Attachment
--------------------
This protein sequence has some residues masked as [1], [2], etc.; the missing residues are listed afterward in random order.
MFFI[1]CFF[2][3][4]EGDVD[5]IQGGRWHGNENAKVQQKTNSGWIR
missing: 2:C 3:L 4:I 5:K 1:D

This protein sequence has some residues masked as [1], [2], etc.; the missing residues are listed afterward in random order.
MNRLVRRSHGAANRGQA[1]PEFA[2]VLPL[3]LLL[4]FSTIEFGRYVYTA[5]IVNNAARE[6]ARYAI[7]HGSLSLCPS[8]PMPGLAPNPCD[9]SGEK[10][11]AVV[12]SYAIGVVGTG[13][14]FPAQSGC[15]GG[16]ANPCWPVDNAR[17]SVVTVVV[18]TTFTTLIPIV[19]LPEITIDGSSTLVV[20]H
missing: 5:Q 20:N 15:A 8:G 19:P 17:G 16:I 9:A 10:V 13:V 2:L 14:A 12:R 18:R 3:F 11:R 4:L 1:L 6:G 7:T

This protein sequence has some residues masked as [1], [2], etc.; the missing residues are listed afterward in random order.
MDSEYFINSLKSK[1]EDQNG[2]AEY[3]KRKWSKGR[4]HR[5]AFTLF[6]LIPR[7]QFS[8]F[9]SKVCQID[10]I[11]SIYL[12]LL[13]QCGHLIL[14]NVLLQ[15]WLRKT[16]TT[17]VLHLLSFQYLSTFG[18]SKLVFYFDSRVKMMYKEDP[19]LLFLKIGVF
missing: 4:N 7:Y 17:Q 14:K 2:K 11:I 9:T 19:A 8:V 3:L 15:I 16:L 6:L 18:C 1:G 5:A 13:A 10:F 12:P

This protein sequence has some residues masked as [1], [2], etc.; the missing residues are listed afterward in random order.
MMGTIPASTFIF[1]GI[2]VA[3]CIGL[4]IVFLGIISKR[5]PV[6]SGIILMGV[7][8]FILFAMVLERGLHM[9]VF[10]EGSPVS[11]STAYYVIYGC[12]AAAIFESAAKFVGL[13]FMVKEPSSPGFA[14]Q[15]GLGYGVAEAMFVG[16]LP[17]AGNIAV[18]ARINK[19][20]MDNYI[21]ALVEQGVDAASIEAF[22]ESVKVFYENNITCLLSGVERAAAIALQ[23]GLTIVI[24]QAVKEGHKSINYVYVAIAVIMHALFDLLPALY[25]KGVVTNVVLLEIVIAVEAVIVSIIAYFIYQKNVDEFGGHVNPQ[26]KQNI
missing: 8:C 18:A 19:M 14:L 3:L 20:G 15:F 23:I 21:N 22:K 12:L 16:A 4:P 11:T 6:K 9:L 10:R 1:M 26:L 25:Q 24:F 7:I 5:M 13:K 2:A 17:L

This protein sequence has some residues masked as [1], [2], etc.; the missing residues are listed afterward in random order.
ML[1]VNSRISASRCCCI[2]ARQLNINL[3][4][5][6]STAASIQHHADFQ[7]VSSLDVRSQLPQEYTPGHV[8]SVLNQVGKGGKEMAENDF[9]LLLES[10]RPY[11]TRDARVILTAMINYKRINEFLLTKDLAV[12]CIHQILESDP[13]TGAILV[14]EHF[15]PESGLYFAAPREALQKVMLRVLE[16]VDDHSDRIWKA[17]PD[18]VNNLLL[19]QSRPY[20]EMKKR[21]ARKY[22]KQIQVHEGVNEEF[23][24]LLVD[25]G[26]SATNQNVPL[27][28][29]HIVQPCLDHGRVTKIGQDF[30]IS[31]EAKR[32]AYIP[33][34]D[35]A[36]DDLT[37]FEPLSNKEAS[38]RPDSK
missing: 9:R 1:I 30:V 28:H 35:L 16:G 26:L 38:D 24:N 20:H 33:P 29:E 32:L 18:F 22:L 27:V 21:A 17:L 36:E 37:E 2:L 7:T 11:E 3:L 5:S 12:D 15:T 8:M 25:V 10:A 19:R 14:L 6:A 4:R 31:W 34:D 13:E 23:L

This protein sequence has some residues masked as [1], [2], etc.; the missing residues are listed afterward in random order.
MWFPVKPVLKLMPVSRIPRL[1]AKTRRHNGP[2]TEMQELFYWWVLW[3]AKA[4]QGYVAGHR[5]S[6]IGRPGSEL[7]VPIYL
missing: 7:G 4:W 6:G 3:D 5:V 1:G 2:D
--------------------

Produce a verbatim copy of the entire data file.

This protein sequence has some residues masked as [1], [2], etc.; the missing residues are listed afterward in random order.
MFFI[1]CFF[2][3][4]EGDVD[5]IQGGRWHGNENAKVQQKTNSGWIR
missing: 2:C 3:L 4:I 5:K 1:D

This protein sequence has some residues masked as [1], [2], etc.; the missing residues are listed afterward in random order.
MNRLVRRSHGAANRGQA[1]PEFA[2]VLPL[3]LLL[4]FSTIEFGRYVYTA[5]IVNNAARE[6]ARYAI[7]HGSLSLCPS[8]PMPGLAPNPCD[9]SGEK[10][11]AVV[12]SYAIGVVGTG[13][14]FPAQSGC[15]GG[16]ANPCWPVDNAR[17]SVVTVVV[18]TTFTTLIPIV[19]LPEITIDGSSTLVV[20]H
missing: 5:Q 20:N 15:A 8:G 19:P 17:G 16:I 9:A 10:V 13:V 2:L 14:A 12:R 18:R 3:F 11:R 4:L 1:L 6:G 7:T

This protein sequence has some residues masked as [1], [2], etc.; the missing residues are listed afterward in random order.
MDSEYFINSLKSK[1]EDQNG[2]AEY[3]KRKWSKGR[4]HR[5]AFTLF[6]LIPR[7]QFS[8]F[9]SKVCQID[10]I[11]SIYL[12]LL[13]QCGHLIL[14]NVLLQ[15]WLRKT[16]TT[17]VLHLLSFQYLSTFG[18]SKLVFYFDSRVKMMYKEDP[19]LLFLKIGVF
missing: 4:N 7:Y 17:Q 14:K 2:K 11:I 9:T 19:A 8:V 3:L 15:I 16:L 6:L 18:C 1:G 5:A 13:A 10:F 12:P

This protein sequence has some residues masked as [1], [2], etc.; the missing residues are listed afterward in random order.
MMGTIPASTFIF[1]GI[2]VA[3]CIGL[4]IVFLGIISKR[5]PV[6]SGIILMGV[7][8]FILFAMVLERGLHM[9]VF[10]EGSPVS[11]STAYYVIYGC[12]AAAIFESAAKFVGL[13]FMVKEPSSPGFA[14]Q[15]GLGYGVAEAMFVG[16]LP[17]AGNIAV[18]ARINK[19][20]MDNYI[21]ALVEQGVDAASIEAF[22]ESVKVFYENNITCLLSGVERAAAIALQ[23]GLTIVI[24]QAVKEGHKSINYVYVAIAVIMHALFDLLPALY[25]KGVVTNVVLLEIVIAVEAVIVSIIAYFIYQKNVDEFGGHVNPQ[26]KQNI
missing: 8:C 18:A 19:M 14:L 3:L 20:G 15:F 23:I 21:N 22:K 12:L 16:A 4:P 11:T 6:K 9:L 10:R 1:M 26:L 25:Q 24:F 7:I 5:M 13:K 2:A 17:L

This protein sequence has some residues masked as [1], [2], etc.; the missing residues are listed afterward in random order.
ML[1]VNSRISASRCCCI[2]ARQLNINL[3][4][5][6]STAASIQHHADFQ[7]VSSLDVRSQLPQEYTPGHV[8]SVLNQVGKGGKEMAENDF[9]LLLES[10]RPY[11]TRDARVILTAMINYKRINEFLLTKDLAV[12]CIHQILESDP[13]TGAILV[14]EHF[15]PESGLYFAAPREALQKVMLRVLE[16]VDDHSDRIWKA[17]PD[18]VNNLLL[19]QSRPY[20]EMKKR[21]ARKY[22]KQIQVHEGVNEEF[23][24]LLVD[25]G[26]SATNQNVPL[27][28][29]HIVQPCLDHGRVTKIGQDF[30]IS[31]EAKR[32]AYIP[33][34]D[35]A[36]DDLT[37]FEPLSNKEAS[38]RPDSK
missing: 9:R 1:I 30:V 28:H 35:L 16:G 26:L 38:D 24:N 20:H 33:P 29:E 32:L 18:F 22:L 27:V 21:A 17:L 36:E 37:E 2:L 7:T 11:E 3:L 5:S 12:D 15:T 8:M 25:V 10:A 19:R 14:L 6:A 4:R 31:W 34:D 13:E 23:L

This protein sequence has some residues masked as [1], [2], etc.; the missing residues are listed afterward in random order.
MWFPVKPVLKLMPVSRIPRL[1]AKTRRHNGP[2]TEMQELFYWWVLW[3]AKA[4]QGYVAGHR[5]S[6]IGRPGSEL[7]VPIYL
missing: 7:G 4:W 6:G 3:D 5:V 1:G 2:D